The OIH will establish and anchor a network of regional and thematic nodes that will improve online access to and synthesis of existing global, regional and national data, information and knowledge resources. The project will center on an openly accessible web platform designed to support interlinkages and interoperability between distributed resources including existing clearinghouse mechanisms. The OIH will first consolidate IOC-associated online resources - including OceanExpert, OceanDocs, the Ocean Best Practices System, the Ocean Biodiversity Information System (OBIS), the World Ocean Database (WOD) and Ocean Data Portal (ODP) – extended by partnerships with EurOcean, Marinetraining.eu, EMODNET, and other sources in the IOC ODIS Catalogue of Sources (ODIScat). The initial focus of OIH will thus be on (i) experts, (ii) institutions/organizations, (iii) research data and information infrastructures and their capabilities and services offered, (iv) projects, (v) research vessels, (vi) education and training opportunities, (vii) funding programs and other opportunities, (viii) documents and publications, (ix) manuals, guidelines, standards and best practices, (xi) metadata catalogue for specific variables and (xii) access to data sets and/or data products relevant to particular program priorities, including spatial data and maps (e.g. the SDGs and Essential Ocean Variables).
ICAN member atlases are invited to make contact with the OIH team, in the hope that one or more atlas projects could participate in a pilot interoperability test with the global OIH, and thus become part of a demonstration exchange of spatial data.
The project will benefit marine and coastal stakeholders across the globe, but its initial focus will be on responding to requests for data products and services from three regions: IOCAFRICA, LAC and the Pacific SIDS to meet their unique user community (thematic and language) requirements. The initial priorities for the Project will be to develop communities of practice for the three pilot regions, as well as to formalize partnerships with other UN agencies and key international partners. A global ODIS (Ocean Data and Information System) architecture will be developed to enable scalable development and interoperability with local, regional and thematic infrastructures. Through these actions, the OIH will enable a digital ecosystem where users, from any entry point, can discover content and services that they require, while also having opportunities to become content creators themselves.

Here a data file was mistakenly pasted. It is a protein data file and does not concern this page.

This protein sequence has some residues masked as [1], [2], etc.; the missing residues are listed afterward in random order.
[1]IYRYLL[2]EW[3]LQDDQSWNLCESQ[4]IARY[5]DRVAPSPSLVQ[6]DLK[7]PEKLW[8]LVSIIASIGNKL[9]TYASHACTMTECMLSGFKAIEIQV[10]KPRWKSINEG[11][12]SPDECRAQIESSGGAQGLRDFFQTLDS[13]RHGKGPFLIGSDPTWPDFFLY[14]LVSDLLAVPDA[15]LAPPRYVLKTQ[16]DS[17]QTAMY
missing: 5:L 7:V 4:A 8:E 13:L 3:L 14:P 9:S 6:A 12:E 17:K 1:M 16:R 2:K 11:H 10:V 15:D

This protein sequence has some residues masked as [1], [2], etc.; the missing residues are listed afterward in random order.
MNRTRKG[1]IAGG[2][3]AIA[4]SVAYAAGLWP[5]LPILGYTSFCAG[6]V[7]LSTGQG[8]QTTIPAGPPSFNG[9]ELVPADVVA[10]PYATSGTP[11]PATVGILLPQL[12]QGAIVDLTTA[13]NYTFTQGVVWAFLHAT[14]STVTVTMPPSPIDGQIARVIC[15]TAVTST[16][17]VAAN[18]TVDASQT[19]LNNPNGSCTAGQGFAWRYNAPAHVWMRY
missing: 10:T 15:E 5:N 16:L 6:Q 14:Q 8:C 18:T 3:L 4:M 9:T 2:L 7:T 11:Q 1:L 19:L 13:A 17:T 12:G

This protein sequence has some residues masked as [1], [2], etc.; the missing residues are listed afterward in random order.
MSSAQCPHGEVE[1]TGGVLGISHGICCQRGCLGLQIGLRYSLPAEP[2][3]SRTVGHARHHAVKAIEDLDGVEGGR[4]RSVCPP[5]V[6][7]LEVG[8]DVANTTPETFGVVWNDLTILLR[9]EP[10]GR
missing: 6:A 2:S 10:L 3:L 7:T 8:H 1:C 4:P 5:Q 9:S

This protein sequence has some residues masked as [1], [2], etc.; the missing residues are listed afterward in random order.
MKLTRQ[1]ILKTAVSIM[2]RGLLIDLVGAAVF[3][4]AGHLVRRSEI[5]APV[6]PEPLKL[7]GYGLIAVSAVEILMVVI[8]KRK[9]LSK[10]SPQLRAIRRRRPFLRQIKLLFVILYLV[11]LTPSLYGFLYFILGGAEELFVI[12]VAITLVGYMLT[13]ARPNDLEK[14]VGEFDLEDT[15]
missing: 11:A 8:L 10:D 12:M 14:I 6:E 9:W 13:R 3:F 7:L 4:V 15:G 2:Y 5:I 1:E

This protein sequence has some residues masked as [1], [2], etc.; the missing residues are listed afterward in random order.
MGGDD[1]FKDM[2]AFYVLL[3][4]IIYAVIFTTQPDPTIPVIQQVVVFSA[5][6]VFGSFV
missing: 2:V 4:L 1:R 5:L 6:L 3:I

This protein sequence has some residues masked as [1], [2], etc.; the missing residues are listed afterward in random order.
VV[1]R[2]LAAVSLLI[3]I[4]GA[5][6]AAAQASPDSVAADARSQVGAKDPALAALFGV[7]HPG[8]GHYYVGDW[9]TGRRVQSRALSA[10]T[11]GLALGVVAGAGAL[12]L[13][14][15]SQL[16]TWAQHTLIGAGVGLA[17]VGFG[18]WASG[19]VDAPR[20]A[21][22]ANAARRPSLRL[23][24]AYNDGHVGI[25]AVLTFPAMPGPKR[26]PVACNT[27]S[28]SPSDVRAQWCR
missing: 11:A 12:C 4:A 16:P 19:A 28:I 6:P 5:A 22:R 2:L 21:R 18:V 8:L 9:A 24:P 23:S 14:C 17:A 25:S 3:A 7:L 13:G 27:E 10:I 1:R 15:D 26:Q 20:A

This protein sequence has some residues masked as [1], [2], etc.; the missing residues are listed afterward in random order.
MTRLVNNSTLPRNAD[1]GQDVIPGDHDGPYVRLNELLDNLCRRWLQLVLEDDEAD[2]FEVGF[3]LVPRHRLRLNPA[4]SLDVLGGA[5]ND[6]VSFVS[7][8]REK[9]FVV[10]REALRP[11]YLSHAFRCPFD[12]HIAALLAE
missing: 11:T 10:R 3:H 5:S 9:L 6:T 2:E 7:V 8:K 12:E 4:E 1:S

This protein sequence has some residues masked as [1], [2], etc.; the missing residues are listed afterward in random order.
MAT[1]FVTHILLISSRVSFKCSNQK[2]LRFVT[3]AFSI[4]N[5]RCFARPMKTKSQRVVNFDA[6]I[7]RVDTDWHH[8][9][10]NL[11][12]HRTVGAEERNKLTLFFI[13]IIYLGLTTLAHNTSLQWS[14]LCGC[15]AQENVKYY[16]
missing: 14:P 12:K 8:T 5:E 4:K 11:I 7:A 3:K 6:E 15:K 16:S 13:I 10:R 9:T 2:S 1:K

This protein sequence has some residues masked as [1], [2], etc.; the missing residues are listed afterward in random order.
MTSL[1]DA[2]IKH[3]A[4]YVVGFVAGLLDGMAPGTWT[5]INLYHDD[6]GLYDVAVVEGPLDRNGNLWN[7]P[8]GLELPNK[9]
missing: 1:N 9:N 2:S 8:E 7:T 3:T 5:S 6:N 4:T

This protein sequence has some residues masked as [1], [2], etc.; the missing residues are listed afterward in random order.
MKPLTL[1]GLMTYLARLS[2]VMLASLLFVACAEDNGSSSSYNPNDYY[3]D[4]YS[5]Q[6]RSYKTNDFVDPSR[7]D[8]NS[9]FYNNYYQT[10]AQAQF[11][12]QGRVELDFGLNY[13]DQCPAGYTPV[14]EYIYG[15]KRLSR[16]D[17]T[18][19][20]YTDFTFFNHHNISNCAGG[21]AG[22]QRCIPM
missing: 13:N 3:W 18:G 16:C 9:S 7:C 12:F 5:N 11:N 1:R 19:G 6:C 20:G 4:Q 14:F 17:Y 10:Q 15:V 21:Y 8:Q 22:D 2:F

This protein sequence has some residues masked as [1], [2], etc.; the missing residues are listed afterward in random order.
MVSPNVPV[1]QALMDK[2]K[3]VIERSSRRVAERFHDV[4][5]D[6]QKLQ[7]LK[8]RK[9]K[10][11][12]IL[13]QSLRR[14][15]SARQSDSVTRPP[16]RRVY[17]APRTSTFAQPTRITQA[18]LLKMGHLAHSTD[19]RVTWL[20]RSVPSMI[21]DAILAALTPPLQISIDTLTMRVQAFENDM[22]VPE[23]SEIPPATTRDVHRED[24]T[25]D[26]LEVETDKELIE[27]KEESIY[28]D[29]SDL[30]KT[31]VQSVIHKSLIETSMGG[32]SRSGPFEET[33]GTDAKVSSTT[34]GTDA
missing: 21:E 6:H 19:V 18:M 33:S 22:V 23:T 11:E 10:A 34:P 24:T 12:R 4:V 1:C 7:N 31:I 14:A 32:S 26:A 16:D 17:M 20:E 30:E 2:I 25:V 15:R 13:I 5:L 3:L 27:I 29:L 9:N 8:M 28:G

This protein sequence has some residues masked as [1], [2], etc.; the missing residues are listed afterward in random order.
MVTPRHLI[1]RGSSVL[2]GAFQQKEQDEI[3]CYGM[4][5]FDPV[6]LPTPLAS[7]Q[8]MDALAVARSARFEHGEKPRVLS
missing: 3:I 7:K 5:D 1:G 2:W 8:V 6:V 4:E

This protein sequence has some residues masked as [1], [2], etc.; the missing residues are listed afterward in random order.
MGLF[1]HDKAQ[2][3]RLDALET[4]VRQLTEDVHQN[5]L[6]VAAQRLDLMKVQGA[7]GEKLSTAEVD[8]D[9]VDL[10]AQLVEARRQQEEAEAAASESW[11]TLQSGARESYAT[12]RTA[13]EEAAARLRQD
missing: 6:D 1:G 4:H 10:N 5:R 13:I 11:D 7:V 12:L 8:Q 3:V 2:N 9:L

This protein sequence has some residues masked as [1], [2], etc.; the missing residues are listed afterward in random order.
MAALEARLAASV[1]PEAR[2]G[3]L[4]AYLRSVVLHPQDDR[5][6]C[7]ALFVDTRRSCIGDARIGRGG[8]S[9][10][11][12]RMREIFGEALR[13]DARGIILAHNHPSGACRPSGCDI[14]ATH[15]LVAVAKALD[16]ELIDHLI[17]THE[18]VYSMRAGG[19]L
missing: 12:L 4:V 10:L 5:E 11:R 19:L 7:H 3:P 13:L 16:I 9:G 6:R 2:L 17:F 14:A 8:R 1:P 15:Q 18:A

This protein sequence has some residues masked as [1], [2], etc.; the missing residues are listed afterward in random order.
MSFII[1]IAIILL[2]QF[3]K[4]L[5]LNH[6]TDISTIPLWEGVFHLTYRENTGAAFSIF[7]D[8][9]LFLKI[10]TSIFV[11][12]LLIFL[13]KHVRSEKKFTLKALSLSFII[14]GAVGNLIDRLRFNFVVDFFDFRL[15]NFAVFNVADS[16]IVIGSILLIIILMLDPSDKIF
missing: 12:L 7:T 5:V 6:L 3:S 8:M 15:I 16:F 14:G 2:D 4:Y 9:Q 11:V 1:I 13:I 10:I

Matchmaking services would be an additional function of the OIH, particularly in support of the IOC Capacity Development strategy. Services would allow study and training or vessel survey opportunities to be identified, a peer-to-peer service would support scientific collaboration, and an automated/self-serve service would allow the search for specific human or institutional expertise. The project will also focus on the transfer of local knowledge, on supporting early career scientists, and on remedying gender disparity by increasing access to information, technologies and opportunities, in line with the IOC’s Capacity Development strategy.
Ultimately, the OIH intends to meet the knowledge needs of national and regional requirements for sourcing marine data and information, as well as to assist countries in their reporting requirements for the Sustainable Development Goals (particularly goals 4,9, 14 and 17), contribute to key aims of the UN Decade of Ocean Science for Sustainable Development, the Paris Agreement, the Sendai Framework for disaster Risk Reduction and Marine Biological Diversity of Areas Beyond National Jurisdiction. The OIH will also assist IOC member states to report on ocean science capacities through the Global Ocean Science Report (GOSR).
Funded by the Government of Flanders (Kingdom of Belgium), the project started in April 2020 and will run for three years. The OIH is coordinated by the IOC Project Office for IODE (Oostende, Belgium), building on its 59-year history of supporting member states in the exchange and management of marine data and information.